It was apparent that Everton was no longer the 'Bank of England' club that they once were and hadn't been for a very long time. Reading through the various quotes during that period shows that it wasn't a Bill Kenwright idea to be a community-based club or a place where youngsters could be given a chance to represent the club, it was a legacy that Sir John Moores aspired to and wanted Everton to be.

Unfortunately, the times have changed and, in the multi-billion pound industry that we see today, can those 'old-fashioned' values really create a trophy-winning football team?

Dave Abrahams
69 Posted 20/08/2021 at 14:53:22
Michael (46),

Surely The Blue Union never got the backing of enough Everton fans to carry on with their hope of getting Everton's Board sorted out, the local media mocked them, who was behind that?

I could be wrong on this but didn't Graeme Sharp have a go at them while he was working for Everton? Apologies if I'm wrong about that, what I do know was the Blue Union were mostly dedicated Everton fans who loved the club and wanted better from those who ran it.

But they never got the backing from the fans, the majority of whom, even now, think Kenwright has done well for the club.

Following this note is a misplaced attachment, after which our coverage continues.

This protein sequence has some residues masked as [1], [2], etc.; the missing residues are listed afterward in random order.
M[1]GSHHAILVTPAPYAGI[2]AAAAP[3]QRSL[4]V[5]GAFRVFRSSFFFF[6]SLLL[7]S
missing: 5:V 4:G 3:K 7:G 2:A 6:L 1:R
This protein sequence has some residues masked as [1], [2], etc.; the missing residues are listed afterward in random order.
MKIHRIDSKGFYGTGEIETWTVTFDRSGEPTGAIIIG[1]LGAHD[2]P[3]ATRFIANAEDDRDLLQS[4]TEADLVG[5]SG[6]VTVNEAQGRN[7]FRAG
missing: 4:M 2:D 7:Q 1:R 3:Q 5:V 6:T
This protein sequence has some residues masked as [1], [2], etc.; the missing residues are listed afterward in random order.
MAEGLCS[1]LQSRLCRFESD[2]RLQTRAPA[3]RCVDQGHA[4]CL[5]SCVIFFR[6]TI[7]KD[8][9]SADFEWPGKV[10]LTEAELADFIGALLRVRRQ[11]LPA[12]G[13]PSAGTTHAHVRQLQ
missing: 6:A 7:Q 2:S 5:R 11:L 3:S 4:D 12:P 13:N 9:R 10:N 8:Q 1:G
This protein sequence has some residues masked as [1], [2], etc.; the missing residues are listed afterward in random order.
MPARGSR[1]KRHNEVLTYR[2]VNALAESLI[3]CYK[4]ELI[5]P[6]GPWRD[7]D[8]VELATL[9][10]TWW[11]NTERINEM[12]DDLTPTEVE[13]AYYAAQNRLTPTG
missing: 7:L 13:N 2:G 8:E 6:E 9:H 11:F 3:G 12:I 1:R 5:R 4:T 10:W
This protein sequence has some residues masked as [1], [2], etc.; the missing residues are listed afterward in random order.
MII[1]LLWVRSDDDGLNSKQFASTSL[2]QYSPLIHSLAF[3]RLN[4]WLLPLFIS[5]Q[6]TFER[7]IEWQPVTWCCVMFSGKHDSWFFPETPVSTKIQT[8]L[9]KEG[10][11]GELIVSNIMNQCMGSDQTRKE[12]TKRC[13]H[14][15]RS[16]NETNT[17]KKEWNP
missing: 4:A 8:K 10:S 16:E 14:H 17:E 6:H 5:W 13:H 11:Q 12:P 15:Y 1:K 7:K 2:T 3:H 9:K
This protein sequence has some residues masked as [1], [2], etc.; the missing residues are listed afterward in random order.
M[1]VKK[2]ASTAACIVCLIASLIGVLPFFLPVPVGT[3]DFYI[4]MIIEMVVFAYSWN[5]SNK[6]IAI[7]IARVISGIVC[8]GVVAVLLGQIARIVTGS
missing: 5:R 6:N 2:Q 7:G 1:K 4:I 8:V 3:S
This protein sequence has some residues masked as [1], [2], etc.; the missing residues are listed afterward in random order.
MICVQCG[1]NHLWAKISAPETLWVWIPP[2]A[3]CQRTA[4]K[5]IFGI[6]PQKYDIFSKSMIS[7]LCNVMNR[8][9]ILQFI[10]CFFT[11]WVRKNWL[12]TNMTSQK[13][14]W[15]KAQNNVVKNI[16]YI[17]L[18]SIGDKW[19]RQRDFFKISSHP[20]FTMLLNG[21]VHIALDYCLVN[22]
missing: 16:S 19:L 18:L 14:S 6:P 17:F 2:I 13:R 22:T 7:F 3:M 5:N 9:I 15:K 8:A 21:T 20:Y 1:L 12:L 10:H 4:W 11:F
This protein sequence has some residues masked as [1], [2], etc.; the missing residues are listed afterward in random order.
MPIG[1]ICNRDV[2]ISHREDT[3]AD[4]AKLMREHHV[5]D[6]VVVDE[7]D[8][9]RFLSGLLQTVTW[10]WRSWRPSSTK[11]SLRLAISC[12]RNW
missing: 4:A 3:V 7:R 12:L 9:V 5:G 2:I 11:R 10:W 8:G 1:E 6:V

Michael Kenrick
70 Posted 20/08/2021 at 15:14:02
Thanks for those details, Barry, I was thinking Mr Corbett might be a good source. As Ken (#62) mentioned, Sir John Moores's massive shareholding in the club could not be sold until his death in September 1993, when it passed to other members of the family, thus perpetuating a state of limbo for the club when their competitors were racing ahead with the new-found wealth of the embryonic Premier League.

Yes, Dave, the treatment of the Blue Union was 'interesting' to say the least. If I recall, the sycophantic adulation of everything Blue Bill did in the eyes of our widely trusted and world-renown local press meant they never stood a chance.

The taking of sides, in that as in the Paul Gregg reverse mortgage case, meant there was no room for any discussion.

Michael Kenrick
71 Posted 20/08/2021 at 15:14:08
The transfer of Steve Simonsen from Tranmere to Everton in 1998 did raise a few eyebrows, not least for the quoted fee of (up to) £3.3M, and the inevitable screams of money-laundering from critics at both clubs.

The truth, however, is somewhat more mundane. The fee breakdown reads like this:

  • Down payment: £500k
  • Payment at end of season: £500k
  • Payment of £1.5M after 150 games for Everton
  • Payment of £500k when he plays for England
  • ... and a £300k valuation for Graham Allen, who went the other way.

Needless to say, he played a lot less than 150 games for Everton... and never played for England. So Everton really paid only £1M for him. But hey, don't let that ruin a good story.

Danny O’Neill
72 Posted 20/08/2021 at 19:26:42
Thanks for the insight, Barry.

Doesn't ruin a good story, Michael, it helps understand and correct perceptions or rumour-based understanding.